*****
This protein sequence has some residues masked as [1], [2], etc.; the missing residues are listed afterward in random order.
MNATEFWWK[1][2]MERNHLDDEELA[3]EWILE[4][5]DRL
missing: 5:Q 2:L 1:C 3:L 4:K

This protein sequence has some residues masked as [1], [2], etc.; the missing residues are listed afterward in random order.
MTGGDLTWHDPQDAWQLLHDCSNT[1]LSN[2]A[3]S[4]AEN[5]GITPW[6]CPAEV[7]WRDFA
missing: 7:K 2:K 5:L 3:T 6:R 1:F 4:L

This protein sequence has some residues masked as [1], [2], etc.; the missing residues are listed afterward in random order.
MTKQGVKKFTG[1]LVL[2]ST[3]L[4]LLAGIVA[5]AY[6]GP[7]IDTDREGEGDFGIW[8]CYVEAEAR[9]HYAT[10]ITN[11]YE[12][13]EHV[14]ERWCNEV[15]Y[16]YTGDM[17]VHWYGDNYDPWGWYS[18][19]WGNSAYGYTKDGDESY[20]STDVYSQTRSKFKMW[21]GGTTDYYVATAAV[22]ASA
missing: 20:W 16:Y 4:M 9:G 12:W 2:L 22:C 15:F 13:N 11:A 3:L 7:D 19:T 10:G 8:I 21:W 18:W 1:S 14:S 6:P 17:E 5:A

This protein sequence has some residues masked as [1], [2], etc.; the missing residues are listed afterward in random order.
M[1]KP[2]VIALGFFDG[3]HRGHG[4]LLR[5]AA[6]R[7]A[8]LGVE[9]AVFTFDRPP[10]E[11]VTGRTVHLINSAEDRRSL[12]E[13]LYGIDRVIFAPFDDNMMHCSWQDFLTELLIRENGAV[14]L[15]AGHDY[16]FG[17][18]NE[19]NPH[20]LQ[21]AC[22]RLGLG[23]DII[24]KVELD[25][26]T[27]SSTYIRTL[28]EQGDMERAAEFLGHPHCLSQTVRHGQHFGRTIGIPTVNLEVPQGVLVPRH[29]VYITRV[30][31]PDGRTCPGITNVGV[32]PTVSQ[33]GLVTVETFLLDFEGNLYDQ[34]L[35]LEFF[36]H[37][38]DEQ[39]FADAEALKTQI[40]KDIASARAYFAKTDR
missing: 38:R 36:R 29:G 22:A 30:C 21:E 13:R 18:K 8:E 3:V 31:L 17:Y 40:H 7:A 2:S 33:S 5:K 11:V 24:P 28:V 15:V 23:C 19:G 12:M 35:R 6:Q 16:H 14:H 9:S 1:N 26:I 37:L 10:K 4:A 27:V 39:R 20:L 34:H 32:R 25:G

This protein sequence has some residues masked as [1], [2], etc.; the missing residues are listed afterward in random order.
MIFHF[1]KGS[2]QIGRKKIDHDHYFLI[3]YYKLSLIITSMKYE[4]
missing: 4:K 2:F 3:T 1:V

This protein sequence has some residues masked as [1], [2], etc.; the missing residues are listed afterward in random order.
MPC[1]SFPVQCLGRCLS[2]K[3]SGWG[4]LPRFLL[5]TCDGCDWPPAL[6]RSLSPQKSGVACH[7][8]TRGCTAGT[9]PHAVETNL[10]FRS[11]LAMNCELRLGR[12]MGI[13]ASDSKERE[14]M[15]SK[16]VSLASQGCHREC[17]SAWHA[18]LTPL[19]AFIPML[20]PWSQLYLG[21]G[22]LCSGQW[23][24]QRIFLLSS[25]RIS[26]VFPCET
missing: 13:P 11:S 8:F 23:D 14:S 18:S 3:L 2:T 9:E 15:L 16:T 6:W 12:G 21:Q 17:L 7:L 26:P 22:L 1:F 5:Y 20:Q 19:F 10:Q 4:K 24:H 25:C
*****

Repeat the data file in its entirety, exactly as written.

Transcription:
This protein sequence has some residues masked as [1], [2], etc.; the missing residues are listed afterward in random order.
MNATEFWWK[1][2]MERNHLDDEELA[3]EWILE[4][5]DRL
missing: 5:Q 2:L 1:C 3:L 4:K

This protein sequence has some residues masked as [1], [2], etc.; the missing residues are listed afterward in random order.
MTGGDLTWHDPQDAWQLLHDCSNT[1]LSN[2]A[3]S[4]AEN[5]GITPW[6]CPAEV[7]WRDFA
missing: 7:K 2:K 5:L 3:T 6:R 1:F 4:L

This protein sequence has some residues masked as [1], [2], etc.; the missing residues are listed afterward in random order.
MTKQGVKKFTG[1]LVL[2]ST[3]L[4]LLAGIVA[5]AY[6]GP[7]IDTDREGEGDFGIW[8]CYVEAEAR[9]HYAT[10]ITN[11]YE[12][13]EHV[14]ERWCNEV[15]Y[16]YTGDM[17]VHWYGDNYDPWGWYS[18][19]WGNSAYGYTKDGDESY[20]STDVYSQTRSKFKMW[21]GGTTDYYVATAAV[22]ASA
missing: 20:W 16:Y 4:M 9:G 12:W 2:L 22:C 15:F 13:N 11:A 3:L 7:D 19:T 10:G 8:I 21:W 18:W 1:S 14:S 6:P 17:E 5:A

This protein sequence has some residues masked as [1], [2], etc.; the missing residues are listed afterward in random order.
M[1]KP[2]VIALGFFDG[3]HRGHG[4]LLR[5]AA[6]R[7]A[8]LGVE[9]AVFTFDRPP[10]E[11]VTGRTVHLINSAEDRRSL[12]E[13]LYGIDRVIFAPFDDNMMHCSWQDFLTELLIRENGAV[14]L[15]AGHDY[16]FG[17][18]NE[19]NPH[20]LQ[21]AC[22]RLGLG[23]DII[24]KVELD[25][26]T[27]SSTYIRTL[28]EQGDMERAAEFLGHPHCLSQTVRHGQHFGRTIGIPTVNLEVPQGVLVPRH[29]VYITRV[30][31]PDGRTCPGITNVGV[32]PTVSQ[33]GLVTVETFLLDFEGNLYDQ[34]L[35]LEFF[36]H[37][38]DEQ[39]FADAEALKTQI[40]KDIASARAYFAKTDR
missing: 38:R 36:R 29:G 22:A 30:C 21:E 13:R 18:K 8:E 3:V 31:L 17:Y 40:H 7:A 2:S 33:S 5:K 11:V 24:P 28:V 15:V 23:C 19:G 12:M 35:R 6:Q 16:H 14:H 9:S 1:N 26:I 37:L 10:K 4:A 27:V 39:R 20:L 34:H 32:R 25:G

This protein sequence has some residues masked as [1], [2], etc.; the missing residues are listed afterward in random order.
MIFHF[1]KGS[2]QIGRKKIDHDHYFLI[3]YYKLSLIITSMKYE[4]
missing: 4:K 2:F 3:T 1:V

This protein sequence has some residues masked as [1], [2], etc.; the missing residues are listed afterward in random order.
MPC[1]SFPVQCLGRCLS[2]K[3]SGWG[4]LPRFLL[5]TCDGCDWPPAL[6]RSLSPQKSGVACH[7][8]TRGCTAGT[9]PHAVETNL[10]FRS[11]LAMNCELRLGR[12]MGI[13]ASDSKERE[14]M[15]SK[16]VSLASQGCHREC[17]SAWHA[18]LTPL[19]AFIPML[20]PWSQLYLG[21]G[22]LCSGQW[23][24]QRIFLLSS[25]RIS[26]VFPCET
missing: 13:P 11:S 8:F 23:D 14:S 18:S 3:L 2:T 9:E 15:L 16:T 6:W 12:G 21:Q 17:L 7:L 26:P 22:L 1:F 5:Y 20:Q 19:F 10:Q 4:K 24:H 25:C